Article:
A bipartisan group of mmore than eighty influential national security experts, from former Defense Secretary Robert Gates to Michèle Flournoy to Bill Kristol, have written a letter to congressional leadership to urge increased defense spending.
6:10 AM, Feb 3, 2015 • By DANIEL HALPER
President Obama's proposed defense budget is well below what former Secretary of Defense Bob Gates proposed.
"Testing the waters" for 2016.11:44 AM, Jan 29, 2015 • By MICHAEL WARREN
South Carolina senator Lindsey Graham has launched a new political action committee for "testing the waters" for a presidential run in 2016. The Republican, in his third term, has started Security Through Strength, a PAC that bluntly describes itself as a group to "fund the infrastructure and operations allowing Graham to travel the country, listen to Americans, and gauge support for a potential presidential candidacy."
Will spend $336M over 10 years8:05 AM, Dec 10, 2014 • By JERYL BIER
In the last five years, the Department of Defense (DOD) has spent over $130 million to store unused satellites from eight different satellite programs, and plans to spend another $206 million on storage over the next five years. Storage costs for individual pieces of equipment range from $40,000 up to an estimated $120 million for one particular satellite. Costs vary depending on the amount of care needed for each satellite.
9:34 AM, Dec 2, 2014 • By DANIEL HALPER
CNN reports that Ashton Carter will be President Obama's pick to be the next defense secretary:
Ashton Carter, the former second-in-command at the Pentagon appears to be the top choice to replace outgoing Secretary Chuck Hagel.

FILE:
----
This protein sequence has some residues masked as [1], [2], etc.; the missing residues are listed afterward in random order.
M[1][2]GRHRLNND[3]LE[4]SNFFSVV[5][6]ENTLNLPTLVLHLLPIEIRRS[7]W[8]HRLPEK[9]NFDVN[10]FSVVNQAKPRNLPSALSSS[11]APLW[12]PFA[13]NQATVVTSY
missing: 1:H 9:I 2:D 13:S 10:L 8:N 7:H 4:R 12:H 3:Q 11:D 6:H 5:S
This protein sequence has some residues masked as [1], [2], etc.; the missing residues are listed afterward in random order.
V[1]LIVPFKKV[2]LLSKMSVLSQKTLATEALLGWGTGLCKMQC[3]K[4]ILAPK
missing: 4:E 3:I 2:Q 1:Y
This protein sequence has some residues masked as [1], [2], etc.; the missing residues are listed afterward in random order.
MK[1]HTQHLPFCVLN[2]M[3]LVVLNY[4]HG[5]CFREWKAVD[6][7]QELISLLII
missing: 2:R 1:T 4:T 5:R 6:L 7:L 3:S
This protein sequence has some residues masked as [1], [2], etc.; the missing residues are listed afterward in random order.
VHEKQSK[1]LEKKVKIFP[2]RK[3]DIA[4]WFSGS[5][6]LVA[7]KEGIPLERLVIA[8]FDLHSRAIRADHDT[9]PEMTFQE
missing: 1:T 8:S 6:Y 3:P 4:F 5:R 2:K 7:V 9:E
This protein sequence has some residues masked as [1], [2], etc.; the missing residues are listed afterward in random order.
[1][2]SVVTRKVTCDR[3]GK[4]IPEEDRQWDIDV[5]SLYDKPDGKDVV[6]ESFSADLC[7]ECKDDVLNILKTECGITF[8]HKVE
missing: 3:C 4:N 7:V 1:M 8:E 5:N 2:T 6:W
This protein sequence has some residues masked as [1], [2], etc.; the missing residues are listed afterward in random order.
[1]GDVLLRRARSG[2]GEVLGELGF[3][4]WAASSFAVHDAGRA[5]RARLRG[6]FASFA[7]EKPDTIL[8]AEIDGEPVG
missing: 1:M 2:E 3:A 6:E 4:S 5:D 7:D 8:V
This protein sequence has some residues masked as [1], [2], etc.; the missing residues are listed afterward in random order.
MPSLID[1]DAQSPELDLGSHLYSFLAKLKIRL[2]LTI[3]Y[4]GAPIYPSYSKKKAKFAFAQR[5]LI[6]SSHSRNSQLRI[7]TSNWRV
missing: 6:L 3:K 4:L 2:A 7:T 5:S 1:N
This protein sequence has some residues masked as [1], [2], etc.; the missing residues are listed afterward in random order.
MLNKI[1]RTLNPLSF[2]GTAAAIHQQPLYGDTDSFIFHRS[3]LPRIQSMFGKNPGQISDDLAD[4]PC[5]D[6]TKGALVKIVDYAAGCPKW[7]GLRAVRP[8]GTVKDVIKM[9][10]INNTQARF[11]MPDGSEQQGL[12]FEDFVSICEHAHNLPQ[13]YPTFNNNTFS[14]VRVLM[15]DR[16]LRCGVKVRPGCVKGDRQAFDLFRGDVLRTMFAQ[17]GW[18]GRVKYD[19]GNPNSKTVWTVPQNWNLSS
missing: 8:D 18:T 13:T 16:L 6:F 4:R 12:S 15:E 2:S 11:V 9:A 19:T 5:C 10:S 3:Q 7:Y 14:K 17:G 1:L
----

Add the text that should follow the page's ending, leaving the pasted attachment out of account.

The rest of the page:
Barring any last minute complications, Ash Carter will be President Barack Obama's choice as the new Secretary of Defense, several U.S. administration officials told CNN.
1:35 PM, Nov 24, 2014 • By THOMAS DONNELLY
The resignation of Defense Secretary Chuck Hagel creates a golden opportunity for the new Republican majority in the Congress: not only will the hearings on Hagel’s replacement be a natural venue for reviewing the defense reductions and many retreats of the Obama years, but they provide a forum for Republicans to begin to chart a positive alternative.
9:33 AM, Nov 24, 2014 • By WILLIAM KRISTOL
So Chuck Hagel has been fired as defense secretary. We were critical of his appointment, and opposed his confirmation by the Senate. But let's be clear: Hagel has done what he was asked and what was expected of him at the Pentagon. To the degree he has deviated from the Obama White House line, he's been more right than wrong (e.g., on the threat the Islamic State poses).
3:35 PM, Oct 22, 2014 • By LEE SMITH
During his visit to Washington this week, Israeli defense minister Moshe Ya'alon has spent part of his time criticizing Mahmoud Abbas and the Palestinian Authority, warning about the dangers of a bad nuclear deal with Iran—and highlighting the problems with Turkey.
1:32 PM, Sep 19, 2014 • By DANIEL HALPER
As the military prepares to take on the Islamic State in Iraq and Syria, Defense Secretary Chuck Hagel is ordering a review ... of the military's ties to the National Football League. This comes "in the wake of the scandal over how the league is handling domestic-abuse allegations against players," reports CNN.